<h1>Blog & News</h1>
June 2, 2011

Title IX Protection Doesn't Just Apply to Sports

by Deanna Gamoian

Title IX is a U.S law best known in the world of high school and college athletics. It was originally instituted to ensure gender equity in education. When I played sports in high school it meant that girls had equal rights to education and athletic opportunities as the boys. In fact, my freshman year, there was a girl on our varsity football team – and she actually played!

What I think is often overlooked is that Title IX is not just about sports. The code reads "No person in the United States shall, on the basis of sex, be excluded from participation in, be denied the benefits of, or be subjected to discrimination under any education program or activity receiving Federal financial assistance...". Read carefully, it means protection from discrimination AND victimization based on sex.

Recently I saw two stories in the news about young girls who were victims of sexual assault wherein their schools failed them.

  • A high school cheerleader was raped by two prominent athletes at an after game party. The rape was reported, one assailant has been (the other still pending) convicted and the school did less than nothing. The victim, still a cheerleader, refused to cheer for her rapist at games in protest. She was ordered to cheer for her attacker by school officials and when she refused, the girl was expelled from the game and removed from the squad. The story is much longer and more maddening than there is space in this blog. Under the rules of Title IX the school had a duty to protect and defend this girl, instead they victimized her again.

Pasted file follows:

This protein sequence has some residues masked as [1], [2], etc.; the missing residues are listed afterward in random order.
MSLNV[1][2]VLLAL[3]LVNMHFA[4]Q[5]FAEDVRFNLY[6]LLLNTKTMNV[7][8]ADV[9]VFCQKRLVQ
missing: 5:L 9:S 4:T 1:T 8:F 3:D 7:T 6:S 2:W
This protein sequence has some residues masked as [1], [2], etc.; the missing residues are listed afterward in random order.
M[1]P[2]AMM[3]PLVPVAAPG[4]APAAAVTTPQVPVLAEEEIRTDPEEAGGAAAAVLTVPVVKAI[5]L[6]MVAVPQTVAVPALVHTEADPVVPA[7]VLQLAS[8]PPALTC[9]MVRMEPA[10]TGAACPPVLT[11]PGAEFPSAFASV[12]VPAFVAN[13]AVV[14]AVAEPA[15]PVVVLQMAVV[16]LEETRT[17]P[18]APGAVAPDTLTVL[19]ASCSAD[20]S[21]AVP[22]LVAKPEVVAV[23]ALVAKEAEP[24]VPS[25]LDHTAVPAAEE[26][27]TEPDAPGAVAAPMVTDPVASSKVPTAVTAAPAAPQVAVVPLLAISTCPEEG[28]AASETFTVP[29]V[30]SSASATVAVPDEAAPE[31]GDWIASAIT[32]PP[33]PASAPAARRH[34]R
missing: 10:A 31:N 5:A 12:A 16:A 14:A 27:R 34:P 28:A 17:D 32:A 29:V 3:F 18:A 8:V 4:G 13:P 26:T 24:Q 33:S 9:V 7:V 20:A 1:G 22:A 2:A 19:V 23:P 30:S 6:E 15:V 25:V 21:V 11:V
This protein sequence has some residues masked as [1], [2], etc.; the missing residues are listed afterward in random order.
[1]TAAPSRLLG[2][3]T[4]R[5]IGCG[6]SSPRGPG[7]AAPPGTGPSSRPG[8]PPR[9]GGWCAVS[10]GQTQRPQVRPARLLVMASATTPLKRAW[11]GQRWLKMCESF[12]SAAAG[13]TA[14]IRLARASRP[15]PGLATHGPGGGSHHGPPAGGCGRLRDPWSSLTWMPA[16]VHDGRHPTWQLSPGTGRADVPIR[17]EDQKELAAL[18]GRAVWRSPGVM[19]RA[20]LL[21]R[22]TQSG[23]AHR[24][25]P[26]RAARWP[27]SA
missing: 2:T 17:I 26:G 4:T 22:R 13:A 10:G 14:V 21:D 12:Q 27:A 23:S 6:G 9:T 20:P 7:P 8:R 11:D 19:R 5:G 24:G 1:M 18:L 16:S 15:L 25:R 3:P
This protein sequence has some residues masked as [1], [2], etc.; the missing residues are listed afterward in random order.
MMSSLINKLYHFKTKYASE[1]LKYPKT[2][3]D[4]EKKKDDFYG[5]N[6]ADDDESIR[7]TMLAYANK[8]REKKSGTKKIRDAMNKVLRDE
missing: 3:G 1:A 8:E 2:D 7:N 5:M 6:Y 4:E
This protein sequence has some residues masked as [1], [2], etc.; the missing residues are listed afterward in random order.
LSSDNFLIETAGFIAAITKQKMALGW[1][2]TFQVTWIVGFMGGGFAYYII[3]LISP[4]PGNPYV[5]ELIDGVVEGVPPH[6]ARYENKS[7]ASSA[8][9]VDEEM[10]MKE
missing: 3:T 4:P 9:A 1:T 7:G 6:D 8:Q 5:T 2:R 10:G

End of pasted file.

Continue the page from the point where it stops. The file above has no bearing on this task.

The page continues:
• An 8 year-old girl was raped on the way to school. Bruised, bleeding and crying, she walked the rest of the way to school and reported the rape to her principal. Given the girl's age there is not a lot of detail available but the story tells us that in the aftermath of a brutal assault, this poor girl was subjected to the judgment, opinion and speculation of her peers, teachers and parents. The “blame the victim” mentality went into full swing with comments like “she deserved it” and remarks on her attire. Much of this happened at school where there should have been no tolerance for such talk. She should have been protected by Title IX.

Both of these girls were victimized all over again by the very system put in place to protect them. Too often the blame for sexual assaults are pushed off on the victim. No woman or girl “asks” to be sexually assault by virtue of their choice of clothing or what party they chose to attend. The community and schools in these situations have a duty help and protect any victim of sexual assault as she deals with a horrifying and life altering incident. We must continue to work to get the message out the only person to blame when a woman is raped, is her rapist.

Women’s Fund of Central Indiana supports many agencies in our community who serve women who are victims of sexual violence and abuse. If you or someone you know is a victim of sexual violence contact the Indiana Coalition Against Sexual Violence (INCASA) to get help. There is no shame in being a victim of sexual assault.



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